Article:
8. The UAV of claim 8, further comprising a controller, wherein the controller receives at least one input from the at least one sensor; and wherein the controller sends at least one output in response to the at least one input from the at least one sensor to one of the avionics and the manipulator arm controls.

9. The UAV of claim 1, further comprising: a positioning grasp, wherein the positioning grasp comprises an arm and a positioning clamp, wherein the positioning clamp is movable in relation to the UAV; and wherein the positioning clamp can exert a clamping force on an object within reach of the positioning grasp.

10. The UAV of claim 9, further comprising a stability control system, comprising: at least one torque sensor located on at least one of the manipulator arm and the positioning grasp; wherein, in response to a torque sensed by the torque sensor, the stability control system may send an instruction to the avionics to compensate for the torque.

11. A method of using a manipulator arm to perform an operation, comprising: moveably attaching a manipulator arm to a UAV, the UAV comprising: at least one ducted fan; a motor; avionics; and manipulator arm controls; signaling the UAV to move to an area within a proximity of a target site; and signaling the manipulator arm to perform an operation at the target site, wherein the proximity of the target site is such that the manipulator arm is capable of performing the operation at the target site.

12. The method of claim 11, further comprising; moving at least one counterbalance a distance away from the UAV.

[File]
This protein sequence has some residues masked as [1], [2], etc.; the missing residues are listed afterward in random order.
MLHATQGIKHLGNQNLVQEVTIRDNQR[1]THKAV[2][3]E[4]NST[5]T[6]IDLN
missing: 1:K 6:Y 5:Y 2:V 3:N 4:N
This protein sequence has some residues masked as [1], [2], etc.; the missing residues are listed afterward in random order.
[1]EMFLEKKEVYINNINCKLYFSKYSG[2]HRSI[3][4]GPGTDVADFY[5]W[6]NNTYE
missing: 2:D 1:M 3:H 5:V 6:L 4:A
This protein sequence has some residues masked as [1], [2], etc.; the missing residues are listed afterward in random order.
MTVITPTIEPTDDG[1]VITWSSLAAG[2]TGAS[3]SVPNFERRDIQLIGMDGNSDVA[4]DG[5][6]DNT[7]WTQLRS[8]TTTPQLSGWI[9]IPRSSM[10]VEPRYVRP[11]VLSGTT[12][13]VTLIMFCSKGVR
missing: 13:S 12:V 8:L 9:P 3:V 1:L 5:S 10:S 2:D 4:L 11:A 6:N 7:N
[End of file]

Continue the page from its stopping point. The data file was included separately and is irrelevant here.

13. The UAV of claim 11, further comprising: a positioning grasp, wherein the positioning grasp comprises an arm and a positioning clamp, wherein the positioning clamp is movable in relation to the UAV; and wherein the positioning clamp can exert a clamping force on an object within reach of the positioning grasp.

14. The method of claim 11, further comprising: moving the manipulator arm to access a payload stores pod connected to the UAV, wherein the payload stores pod contains payload.

15. The method of claim 11, further comprising: moving the manipulator arm to access a toolkit, wherein the toolkit comprises a plurality of tools; connecting at least one tool to the manipulator arm; and using the tool to perform an operation.

16. The method of claim 11, further comprising: receiving a signal from an operator; and moving at least one of the UAV and the manipulator arm in response to the signal from the operator.

17. The method of claim 11, further comprising: receiving information from a sensor located on a UAV.